The rapid advances in quantum computing as a technology with real applications are reflected in the increases in the number of qubits these devices have available for computation. In 1998, laboratory prototypes could boast just two: enough for a proof of principle but little more. Today that figure has risen to 72 in the latest device reported by Google. Given that the number of states available in principle to systems of N qubits is 2^N, this is an enormous difference. The ability to hold this number of qubits in entangled states involves a herculean feat of quantum engineering.
It’s not surprising, then, that media reports tend to focus on the number of qubits a quantum computer has at its disposal as the figure of merit. The qubit count is also commonly regarded as the determinant of the machine’s capabilities, most famously with the widely repeated claim that 50 qubits marks the threshold of “quantum supremacy”, when a quantum computer becomes capable of things to all intents and purposes impossible for classical devices.
The problem is that this is all misleading. What a quantum computer can and can’t accomplish depends on many things, of which the qubit count is just one. For one thing, the quality of the qubits is critical: how noisy they are, and how likely to incur errors. There is also the question of their heterogeneity. Qubits manufactured from superconducting circuits will generally differ in their precise characteristics and performance, whereas quantum computers that use trapped-ion qubits benefit from having them all identical. And because qubits can only be kept coherent for short times before quantum decoherence scrambles them, how fast they can be switched can determine how many logic operations you can perform in the time available. The power of the device then depends also on the number of gate operations your algorithm needs: its so-called depth.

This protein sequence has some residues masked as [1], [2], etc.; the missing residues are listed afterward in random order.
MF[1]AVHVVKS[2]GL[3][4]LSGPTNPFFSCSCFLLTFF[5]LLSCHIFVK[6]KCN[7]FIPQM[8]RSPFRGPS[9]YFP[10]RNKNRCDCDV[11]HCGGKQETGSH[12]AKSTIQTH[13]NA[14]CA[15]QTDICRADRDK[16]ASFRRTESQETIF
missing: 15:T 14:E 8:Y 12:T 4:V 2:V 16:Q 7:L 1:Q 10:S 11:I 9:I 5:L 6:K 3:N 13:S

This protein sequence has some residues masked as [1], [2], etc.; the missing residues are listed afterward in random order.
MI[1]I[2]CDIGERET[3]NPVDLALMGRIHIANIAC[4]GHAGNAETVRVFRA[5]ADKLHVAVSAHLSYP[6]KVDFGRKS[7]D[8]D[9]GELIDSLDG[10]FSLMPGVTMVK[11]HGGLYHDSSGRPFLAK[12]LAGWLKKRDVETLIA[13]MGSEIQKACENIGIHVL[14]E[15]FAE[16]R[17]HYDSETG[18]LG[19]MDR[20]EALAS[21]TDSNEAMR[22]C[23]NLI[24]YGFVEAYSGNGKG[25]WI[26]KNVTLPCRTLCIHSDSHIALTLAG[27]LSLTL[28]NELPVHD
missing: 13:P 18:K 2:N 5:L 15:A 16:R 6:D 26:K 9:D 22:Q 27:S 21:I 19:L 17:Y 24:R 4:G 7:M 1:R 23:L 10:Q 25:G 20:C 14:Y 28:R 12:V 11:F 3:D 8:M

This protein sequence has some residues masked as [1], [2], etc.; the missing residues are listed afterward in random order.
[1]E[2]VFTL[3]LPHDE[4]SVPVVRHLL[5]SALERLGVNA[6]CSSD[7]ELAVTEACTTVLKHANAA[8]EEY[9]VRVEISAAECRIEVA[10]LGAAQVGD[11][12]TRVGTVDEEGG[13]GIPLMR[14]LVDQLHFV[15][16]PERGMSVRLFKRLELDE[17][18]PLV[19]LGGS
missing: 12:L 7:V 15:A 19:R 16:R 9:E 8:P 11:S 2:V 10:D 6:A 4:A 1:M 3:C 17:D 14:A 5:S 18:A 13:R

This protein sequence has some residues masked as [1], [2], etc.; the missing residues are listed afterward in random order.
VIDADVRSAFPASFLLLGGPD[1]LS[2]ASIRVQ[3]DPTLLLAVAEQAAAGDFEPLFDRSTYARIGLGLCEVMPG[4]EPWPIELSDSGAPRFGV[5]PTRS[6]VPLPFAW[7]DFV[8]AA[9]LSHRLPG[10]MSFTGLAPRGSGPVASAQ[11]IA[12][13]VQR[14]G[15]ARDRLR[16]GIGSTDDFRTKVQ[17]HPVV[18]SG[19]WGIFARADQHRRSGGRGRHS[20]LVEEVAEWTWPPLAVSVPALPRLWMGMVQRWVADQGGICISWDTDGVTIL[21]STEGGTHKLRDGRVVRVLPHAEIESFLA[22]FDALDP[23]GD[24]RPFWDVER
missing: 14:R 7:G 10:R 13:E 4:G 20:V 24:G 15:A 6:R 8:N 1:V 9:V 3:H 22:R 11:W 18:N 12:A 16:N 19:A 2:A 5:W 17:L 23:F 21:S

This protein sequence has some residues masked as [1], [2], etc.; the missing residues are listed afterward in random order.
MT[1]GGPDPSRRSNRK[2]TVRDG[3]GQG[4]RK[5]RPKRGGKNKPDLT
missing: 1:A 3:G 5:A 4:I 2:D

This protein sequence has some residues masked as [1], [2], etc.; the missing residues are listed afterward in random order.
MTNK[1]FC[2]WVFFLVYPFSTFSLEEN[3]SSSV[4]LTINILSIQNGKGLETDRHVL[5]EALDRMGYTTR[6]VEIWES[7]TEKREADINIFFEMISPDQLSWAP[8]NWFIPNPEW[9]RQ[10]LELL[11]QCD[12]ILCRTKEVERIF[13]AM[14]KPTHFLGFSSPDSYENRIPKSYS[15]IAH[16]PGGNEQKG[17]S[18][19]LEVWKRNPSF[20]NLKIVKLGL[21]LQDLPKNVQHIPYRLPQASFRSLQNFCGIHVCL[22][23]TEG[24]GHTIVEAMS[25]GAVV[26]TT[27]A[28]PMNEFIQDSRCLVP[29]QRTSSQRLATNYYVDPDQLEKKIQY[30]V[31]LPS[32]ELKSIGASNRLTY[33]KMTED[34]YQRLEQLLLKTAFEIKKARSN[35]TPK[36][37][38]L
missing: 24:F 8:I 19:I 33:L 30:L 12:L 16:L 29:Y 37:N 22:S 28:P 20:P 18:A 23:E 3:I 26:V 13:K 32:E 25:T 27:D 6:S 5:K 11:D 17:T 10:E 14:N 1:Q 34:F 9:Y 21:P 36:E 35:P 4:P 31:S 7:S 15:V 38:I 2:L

There is also the question of connectivity: does every qubit couple with every other, or are they for instance coupled only to two neighbours in a linear array?
The performance of a quantum computer therefore needs a better figure of merit than a crude counting of qubits. Researchers at IBM have suggested one, which they call the “quantum volume” – an attempt to fold all of these features into a single number. And this isn’t, then, a way of evaluating which of two devices “performs better”, but quantifies the power of a particular computation. Device performance will depend on what you’re asking it to do. Particular architectures and hardware will work well for some tasks than for others (see here).
As a result, a media tendency to present quantum computation as a competition between rivals – IBM vs Google, superconducting-qubits vs trapped ions – does the field no favours. Of course one can’t deny that competitiveness exists, as well as a degree of commercial secrecy – this is a business with huge stakes, after all. But no one expects any overall “winner” to be anointed. It’s unfortunate, then, that this is how things looks if we judge from the “qubit counter” created by MIT Tech Review. As a rough-and-ready timeline of how the applied tech of the field is evolving, this might be just about defensible. But some fear that this sort of presentation does more harm than good, and we should certainly not see it as a guide to who is currently “in the lead”.